The Victoria quadrangle is a region on Mercury from 0 to 90° longitude and 20 to 70 ° latitude. It is designated the "H-2" quadrangle, and is also known as Aurora after a large albedo feature.
Most of the Victoria quadrangle lies within an area that appears bright on telescopic images of the planet, the bright-albedo feature Aurora, which approximately coincides with the east half of the quadrangle. As is common with most of the imaged portions of Mercury, the Victoria quadrangle is dominated by basins and large craters, with plains materials occupying the areas between them.
Almost all the pictures acquired by Mariner 10 that were used for mapping were obtained during the first encounter: those covering the southeast half of the quadrangle are incoming close-encounter images, and those covering the north-west corner are outgoing close-encounter images. At the time the pictures were obtained, the terminator was at about long 7° to 8°, within the eastern part of the quadrangle. A large gap in coverage between the incoming and outgoing images appears as a northeast-trending diagonal blank strip on the base map. A small part of this gap was filled in the southwestern part of the quadrangle by very poor second-encounter images.
No images provide a vertical view; in fact, the smallest angle between the planetary surface normal and the camera axis is about 50°. The high obliquity of the images, the wide range in sun-elevation angles, and the complete transection of the quadrangle by the gap in coverage greatly hamper geologic mapping. Only in about 15 percent of the quadrangle, near the southeast corner, do data permit separation of units with the confidence possible in other quadrangles on Mercury.
Three widespread units are recognized within the Victoria quadrangle. These are, from oldest to youngest, intercrater plains material, intermediate plains material, and smooth plains material. In addition, central peak, floor, rim, and ejecta materials related to the numerous craters and basins larger than about 20 km in diameter are mapped. The simplicity of the stratigraphic scheme is at least in part due to deficiencies in the data base; the history of plains formation almost certainly is more complex than our threefold division indicates, but we were not able to define consistent criteria of albedo, texture, and cratering for more than three plains units because of the highly variable quality of available pictures.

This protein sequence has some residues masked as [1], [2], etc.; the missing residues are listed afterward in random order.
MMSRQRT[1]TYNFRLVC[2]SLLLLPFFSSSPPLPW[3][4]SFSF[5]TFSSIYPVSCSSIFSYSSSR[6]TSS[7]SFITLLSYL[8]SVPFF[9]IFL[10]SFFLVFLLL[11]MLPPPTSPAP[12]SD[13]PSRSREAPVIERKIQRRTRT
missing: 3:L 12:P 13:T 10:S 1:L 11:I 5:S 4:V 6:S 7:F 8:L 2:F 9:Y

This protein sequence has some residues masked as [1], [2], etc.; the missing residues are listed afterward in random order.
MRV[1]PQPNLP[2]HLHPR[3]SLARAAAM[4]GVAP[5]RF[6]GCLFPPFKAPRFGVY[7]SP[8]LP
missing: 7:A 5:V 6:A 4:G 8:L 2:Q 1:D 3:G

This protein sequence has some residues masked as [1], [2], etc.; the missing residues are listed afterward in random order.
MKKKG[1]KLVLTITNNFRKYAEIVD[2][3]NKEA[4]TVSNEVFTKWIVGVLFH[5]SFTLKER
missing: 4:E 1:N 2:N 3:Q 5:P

About half of the intercrater area consists of material characterized by a very high density of small, mostly degraded craters, and an irregular to rough surface. Superposition relations suggest that this unit is about the same age as, or older than, all mappable craters and basins. The origin of intercrater plains material is enigmatic; some may be primitive crust, as implied by Trask and Guest, but more likely it is of mixed origin, dominated by breccias formed by now-unrecognizable ancient craters. Some of the more plainslike areas included within this unit may well have an origin similar to that of intermediate plains material.
Within the 5° overlap area with the Kuiper quadrangle to the south, an area has been mapped that displays moderately rough to rough terrain and a high density of mostly degraded craters. This unit is very similar to intercrater plains material, and cannot be distinguished from it anywhere else in the Victoria quadrangle. Most of the cratered plains material is probably volcanic in origin, but some of it may consist of impact breccias.
Smooth to moderately irregular plains occupy most of the area between large craters not underlain by intercrater plains material. These plains superficially resemble the plains of the lunar maria; they generally have a relatively low albedo and are characterized by numerous elongate ridges. Like the lunar maria, the two younger mercurian plains units have been ascribed to volcanic activity, although this interpretation has been questioned. A volcanic origin seems most probable, but no compelling evidence exists in the Victoria quadrangle to support this opinion.
The elongate ridges, though clearly associated with intermediate plains material, are not restricted to it. Locally, ridges extend into intercrater plains material adjacent to intermediate plains material, and large young (c4 and c3) craters superposed on the intermediate plains material commonly are transected by these ridges .
Partly filling most craters is plains material that is smoother and less densely cratered than intermediate plains material. Because most areas underlain by this unit are enclosed within craters, contacts between smooth plains and older plains units are rare. Smooth plains material thus is defined almost entirely by texture and apparent crater density. Few superposition data directly support the inferred age sequence, but the relative youth of the smooth plains unit is indicated by its presence on the floors of craters that are superposed on intermediate plains material. The smooth plains unit probably includes materials of a wide range in age, but the exposed areas are too small to test this possibility quantitatively. Although a volcanic origin cannot be ruled out for all or part of the smooth plains material, it is more probably a mixture of ejecta from very small craters and colluvium mass wasted from crater walls.